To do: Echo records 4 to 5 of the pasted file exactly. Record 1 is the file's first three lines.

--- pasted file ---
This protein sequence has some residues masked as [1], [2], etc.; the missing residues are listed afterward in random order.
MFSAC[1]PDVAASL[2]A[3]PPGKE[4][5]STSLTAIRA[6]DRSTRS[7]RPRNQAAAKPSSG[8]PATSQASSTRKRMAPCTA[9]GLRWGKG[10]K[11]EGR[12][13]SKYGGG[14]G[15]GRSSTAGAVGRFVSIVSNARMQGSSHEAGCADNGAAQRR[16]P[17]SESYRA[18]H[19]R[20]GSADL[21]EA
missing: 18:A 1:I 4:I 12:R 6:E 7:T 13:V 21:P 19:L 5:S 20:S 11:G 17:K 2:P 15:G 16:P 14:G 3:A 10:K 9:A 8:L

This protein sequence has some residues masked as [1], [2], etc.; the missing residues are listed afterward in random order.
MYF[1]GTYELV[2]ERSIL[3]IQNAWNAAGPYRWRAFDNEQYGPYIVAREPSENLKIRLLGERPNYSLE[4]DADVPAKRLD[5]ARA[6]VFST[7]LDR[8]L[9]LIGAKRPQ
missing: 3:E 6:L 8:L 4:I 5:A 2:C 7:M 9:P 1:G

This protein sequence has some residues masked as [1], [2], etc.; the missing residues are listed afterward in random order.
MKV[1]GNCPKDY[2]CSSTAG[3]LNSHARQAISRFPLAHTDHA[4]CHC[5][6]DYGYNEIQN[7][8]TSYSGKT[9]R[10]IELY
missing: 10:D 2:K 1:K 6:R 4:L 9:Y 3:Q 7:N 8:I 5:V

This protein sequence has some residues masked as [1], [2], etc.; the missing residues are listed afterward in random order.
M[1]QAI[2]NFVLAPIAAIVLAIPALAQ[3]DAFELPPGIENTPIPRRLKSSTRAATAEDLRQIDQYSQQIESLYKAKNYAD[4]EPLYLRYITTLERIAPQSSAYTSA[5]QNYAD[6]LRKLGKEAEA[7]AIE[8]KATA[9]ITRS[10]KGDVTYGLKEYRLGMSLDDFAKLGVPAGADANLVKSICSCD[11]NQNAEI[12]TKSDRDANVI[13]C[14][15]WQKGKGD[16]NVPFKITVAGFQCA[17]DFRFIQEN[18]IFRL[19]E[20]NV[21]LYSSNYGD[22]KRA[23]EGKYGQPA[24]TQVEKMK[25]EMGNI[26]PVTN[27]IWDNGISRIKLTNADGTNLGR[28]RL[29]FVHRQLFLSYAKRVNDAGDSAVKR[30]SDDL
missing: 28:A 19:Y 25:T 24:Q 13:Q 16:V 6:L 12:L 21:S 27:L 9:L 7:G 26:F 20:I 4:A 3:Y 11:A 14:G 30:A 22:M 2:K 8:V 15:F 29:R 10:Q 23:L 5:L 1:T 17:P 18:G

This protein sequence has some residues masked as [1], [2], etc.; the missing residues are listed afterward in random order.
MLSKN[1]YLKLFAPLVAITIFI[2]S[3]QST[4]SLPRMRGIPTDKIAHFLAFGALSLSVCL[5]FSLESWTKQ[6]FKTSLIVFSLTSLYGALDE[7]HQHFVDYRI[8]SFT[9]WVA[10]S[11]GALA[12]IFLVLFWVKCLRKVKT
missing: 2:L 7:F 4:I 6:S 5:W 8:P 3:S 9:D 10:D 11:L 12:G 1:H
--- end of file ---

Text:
This protein sequence has some residues masked as [1], [2], etc.; the missing residues are listed afterward in random order.
M[1]QAI[2]NFVLAPIAAIVLAIPALAQ[3]DAFELPPGIENTPIPRRLKSSTRAATAEDLRQIDQYSQQIESLYKAKNYAD[4]EPLYLRYITTLERIAPQSSAYTSA[5]QNYAD[6]LRKLGKEAEA[7]AIE[8]KATA[9]ITRS[10]KGDVTYGLKEYRLGMSLDDFAKLGVPAGADANLVKSICSCD[11]NQNAEI[12]TKSDRDANVI[13]C[14][15]WQKGKGD[16]NVPFKITVAGFQCA[17]DFRFIQEN[18]IFRL[19]E[20]NV[21]LYSSNYGD[22]KRA[23]EGKYGQPA[24]TQVEKMK[25]EMGNI[26]PVTN[27]IWDNGISRIKLTNADGTNLGR[28]RL[29]FVHRQLFLSYAKRVNDAGDSAVKR[30]SDDL
missing: 28:A 19:Y 25:T 24:Q 13:Q 16:V 6:L 12:L 21:S 27:L 9:L 7:G 26:F 20:I 4:A 3:Y 11:A 14:G 30:A 22:M 2:K 8:V 15:F 29:R 10:Q 23:L 5:L 1:T 17:P 18:G

This protein sequence has some residues masked as [1], [2], etc.; the missing residues are listed afterward in random order.
MLSKN[1]YLKLFAPLVAITIFI[2]S[3]QST[4]SLPRMRGIPTDKIAHFLAFGALSLSVCL[5]FSLESWTKQ[6]FKTSLIVFSLTSLYGALDE[7]HQHFVDYRI[8]SFT[9]WVA[10]S[11]GALA[12]IFLVLFWVKCLRKVKT
missing: 2:L 7:F 4:I 6:S 5:W 8:P 3:S 9:D 10:D 11:L 12:G 1:H